Black Like Me Summary
A summary on Black Like Me is useful for any student that has to do research on the book or John Howard Griffin. The literature writers at Paper Masters can help you formulate a summary on Griffin's Black Like Me. The following are a few intersting facts about the novel:
- Black Like Me is a 1961 nonfiction book by John Howard Griffin.
- The book recounts the journalist's journey through the American Deep South in the 1950s, where most African-Americans continued to suffer under the brutal conditions of Jim Crow.
- Griffin had his skin temporarily darkened in order to pass for a black man, and traveled through Louisiana, Mississippi, Alabama, and Georgia.
- His diary formed the basis of the book.
In 1959, Griffin traveled to New Orleans, where he underwent the controversial skin-darkening procedure. Accompanying him was the photographer Dan Rutledge. When stopped and asked, Griffin always told the truth. He never lied about not being an African-American, and often volunteered very little, merely observing the constant stares of hatred from many southern whites.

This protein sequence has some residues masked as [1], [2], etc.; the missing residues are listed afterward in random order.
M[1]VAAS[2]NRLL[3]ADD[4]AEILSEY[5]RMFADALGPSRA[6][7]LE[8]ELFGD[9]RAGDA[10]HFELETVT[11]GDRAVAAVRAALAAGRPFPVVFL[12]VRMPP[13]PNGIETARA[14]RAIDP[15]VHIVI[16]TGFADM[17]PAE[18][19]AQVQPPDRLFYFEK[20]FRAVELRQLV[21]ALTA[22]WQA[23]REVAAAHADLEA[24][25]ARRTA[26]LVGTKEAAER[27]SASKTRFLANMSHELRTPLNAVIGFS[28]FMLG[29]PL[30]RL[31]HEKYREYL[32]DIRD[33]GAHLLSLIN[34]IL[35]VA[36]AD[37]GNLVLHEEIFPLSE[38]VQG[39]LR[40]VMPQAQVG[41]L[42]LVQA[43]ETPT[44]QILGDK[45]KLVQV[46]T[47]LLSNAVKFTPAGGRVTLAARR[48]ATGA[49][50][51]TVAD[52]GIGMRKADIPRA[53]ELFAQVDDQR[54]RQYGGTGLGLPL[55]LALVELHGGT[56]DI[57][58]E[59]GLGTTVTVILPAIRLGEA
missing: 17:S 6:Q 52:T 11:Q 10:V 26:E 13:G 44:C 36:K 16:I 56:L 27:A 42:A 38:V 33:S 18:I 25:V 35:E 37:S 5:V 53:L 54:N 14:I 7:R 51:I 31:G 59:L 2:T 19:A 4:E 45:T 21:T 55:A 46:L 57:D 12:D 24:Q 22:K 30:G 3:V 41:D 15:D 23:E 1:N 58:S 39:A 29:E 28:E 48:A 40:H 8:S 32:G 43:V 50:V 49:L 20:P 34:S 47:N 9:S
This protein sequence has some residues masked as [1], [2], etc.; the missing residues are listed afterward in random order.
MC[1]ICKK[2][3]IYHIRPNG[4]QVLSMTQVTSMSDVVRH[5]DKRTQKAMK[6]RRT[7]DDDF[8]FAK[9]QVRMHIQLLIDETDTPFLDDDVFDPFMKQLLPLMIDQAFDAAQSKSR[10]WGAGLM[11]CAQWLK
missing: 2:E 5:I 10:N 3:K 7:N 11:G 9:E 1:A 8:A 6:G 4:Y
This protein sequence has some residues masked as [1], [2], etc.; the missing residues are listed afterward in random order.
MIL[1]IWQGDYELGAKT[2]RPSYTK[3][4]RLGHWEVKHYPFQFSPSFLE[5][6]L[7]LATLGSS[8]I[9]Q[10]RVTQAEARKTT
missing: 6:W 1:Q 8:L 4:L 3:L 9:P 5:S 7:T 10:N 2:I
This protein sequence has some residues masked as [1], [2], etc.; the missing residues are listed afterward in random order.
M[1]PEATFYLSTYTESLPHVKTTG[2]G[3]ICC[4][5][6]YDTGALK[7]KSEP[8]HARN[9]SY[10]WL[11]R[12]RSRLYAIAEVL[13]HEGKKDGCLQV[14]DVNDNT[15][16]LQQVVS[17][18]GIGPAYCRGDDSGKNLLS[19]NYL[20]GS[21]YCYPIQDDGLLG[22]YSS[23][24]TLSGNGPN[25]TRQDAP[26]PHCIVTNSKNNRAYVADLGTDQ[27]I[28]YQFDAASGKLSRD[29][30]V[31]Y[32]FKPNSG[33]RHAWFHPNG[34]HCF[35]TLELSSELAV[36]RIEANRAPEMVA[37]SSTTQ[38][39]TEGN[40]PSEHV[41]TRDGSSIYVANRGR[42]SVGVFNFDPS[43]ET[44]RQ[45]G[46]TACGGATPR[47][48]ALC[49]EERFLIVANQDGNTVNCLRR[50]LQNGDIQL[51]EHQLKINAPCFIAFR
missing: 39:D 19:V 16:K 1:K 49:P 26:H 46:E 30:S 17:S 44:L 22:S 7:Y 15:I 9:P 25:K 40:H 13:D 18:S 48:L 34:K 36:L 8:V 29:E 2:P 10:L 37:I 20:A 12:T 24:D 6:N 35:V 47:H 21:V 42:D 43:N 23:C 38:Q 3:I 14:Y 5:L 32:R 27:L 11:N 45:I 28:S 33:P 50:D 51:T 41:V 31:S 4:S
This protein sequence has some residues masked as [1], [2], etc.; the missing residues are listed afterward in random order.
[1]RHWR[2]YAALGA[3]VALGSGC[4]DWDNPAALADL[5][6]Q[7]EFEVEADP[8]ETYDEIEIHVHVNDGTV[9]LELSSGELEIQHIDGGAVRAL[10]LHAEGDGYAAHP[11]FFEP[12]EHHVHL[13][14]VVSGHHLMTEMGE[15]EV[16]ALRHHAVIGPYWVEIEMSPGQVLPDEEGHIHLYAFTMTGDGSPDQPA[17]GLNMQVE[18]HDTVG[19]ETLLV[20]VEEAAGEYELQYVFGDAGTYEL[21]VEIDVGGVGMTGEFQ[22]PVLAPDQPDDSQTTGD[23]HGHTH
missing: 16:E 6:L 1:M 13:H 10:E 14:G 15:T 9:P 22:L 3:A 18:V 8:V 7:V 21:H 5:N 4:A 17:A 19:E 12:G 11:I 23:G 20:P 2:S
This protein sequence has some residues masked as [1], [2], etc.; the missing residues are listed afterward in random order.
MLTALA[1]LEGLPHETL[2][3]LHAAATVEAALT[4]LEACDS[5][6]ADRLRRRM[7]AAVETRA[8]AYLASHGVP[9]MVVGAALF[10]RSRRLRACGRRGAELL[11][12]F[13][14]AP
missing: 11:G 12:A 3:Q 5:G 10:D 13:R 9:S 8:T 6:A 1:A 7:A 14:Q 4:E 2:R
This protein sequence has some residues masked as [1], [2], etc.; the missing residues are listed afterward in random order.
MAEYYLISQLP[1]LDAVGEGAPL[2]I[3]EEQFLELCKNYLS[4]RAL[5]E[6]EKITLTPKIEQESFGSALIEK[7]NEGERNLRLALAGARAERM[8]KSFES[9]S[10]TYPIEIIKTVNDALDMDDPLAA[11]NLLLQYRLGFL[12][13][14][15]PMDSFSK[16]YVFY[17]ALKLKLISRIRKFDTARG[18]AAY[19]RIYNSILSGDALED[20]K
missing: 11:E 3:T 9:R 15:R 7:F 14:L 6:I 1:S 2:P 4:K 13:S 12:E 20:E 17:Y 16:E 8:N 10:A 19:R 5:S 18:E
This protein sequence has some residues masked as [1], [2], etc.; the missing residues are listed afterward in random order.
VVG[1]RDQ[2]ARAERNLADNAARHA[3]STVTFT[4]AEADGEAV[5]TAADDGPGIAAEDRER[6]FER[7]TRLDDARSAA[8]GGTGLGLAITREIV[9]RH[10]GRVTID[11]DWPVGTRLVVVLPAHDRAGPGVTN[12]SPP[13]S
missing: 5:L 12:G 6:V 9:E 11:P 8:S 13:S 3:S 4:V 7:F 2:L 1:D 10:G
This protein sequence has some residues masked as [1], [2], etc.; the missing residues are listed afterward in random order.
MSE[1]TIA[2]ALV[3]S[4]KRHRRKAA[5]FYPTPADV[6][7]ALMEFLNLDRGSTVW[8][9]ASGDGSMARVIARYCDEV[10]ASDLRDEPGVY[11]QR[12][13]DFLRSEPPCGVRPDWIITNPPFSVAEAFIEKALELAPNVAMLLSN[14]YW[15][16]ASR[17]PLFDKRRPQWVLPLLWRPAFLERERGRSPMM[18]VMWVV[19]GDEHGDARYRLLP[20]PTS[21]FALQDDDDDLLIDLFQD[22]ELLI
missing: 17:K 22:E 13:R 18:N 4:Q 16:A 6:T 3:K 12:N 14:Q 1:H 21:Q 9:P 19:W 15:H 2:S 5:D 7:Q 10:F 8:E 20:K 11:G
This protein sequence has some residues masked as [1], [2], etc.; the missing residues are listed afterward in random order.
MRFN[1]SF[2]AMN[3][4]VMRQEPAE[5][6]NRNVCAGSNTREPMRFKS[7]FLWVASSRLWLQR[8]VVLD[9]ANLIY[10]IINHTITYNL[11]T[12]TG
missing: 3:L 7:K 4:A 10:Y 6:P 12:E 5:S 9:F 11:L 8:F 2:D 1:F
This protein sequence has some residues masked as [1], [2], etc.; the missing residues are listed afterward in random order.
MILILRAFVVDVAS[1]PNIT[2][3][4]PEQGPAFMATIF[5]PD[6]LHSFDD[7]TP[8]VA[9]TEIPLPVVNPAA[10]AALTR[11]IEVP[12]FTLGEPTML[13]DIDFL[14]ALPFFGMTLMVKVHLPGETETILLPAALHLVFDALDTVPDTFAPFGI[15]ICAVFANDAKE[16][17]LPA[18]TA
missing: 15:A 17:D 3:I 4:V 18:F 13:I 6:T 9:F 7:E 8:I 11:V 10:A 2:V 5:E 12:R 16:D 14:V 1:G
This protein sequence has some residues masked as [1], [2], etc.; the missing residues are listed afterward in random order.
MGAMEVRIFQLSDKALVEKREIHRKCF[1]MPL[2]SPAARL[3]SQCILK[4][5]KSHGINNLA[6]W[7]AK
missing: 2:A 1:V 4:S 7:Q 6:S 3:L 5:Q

Expecting to find some racism, Griffin is shocked by the open, often violent prejudice. Hitchhiking through Alabama and Mississippi, Griffin describes communities beaten down, but finds a sense of urgency in Montgomery, where Dr. Martin Luther King, Jr. was leading the local civil rights struggle. Griffin's despair at the state of conditions for African Americans leads him to stop the experiment, lightening his skin to the point where he can pass as either black or white. He notes that, regardless of the color of his skin, he encounters open hostility from the opposite race. After reaching Atlanta and interviewing several African American leaders about the state of race relations in the United States at the time.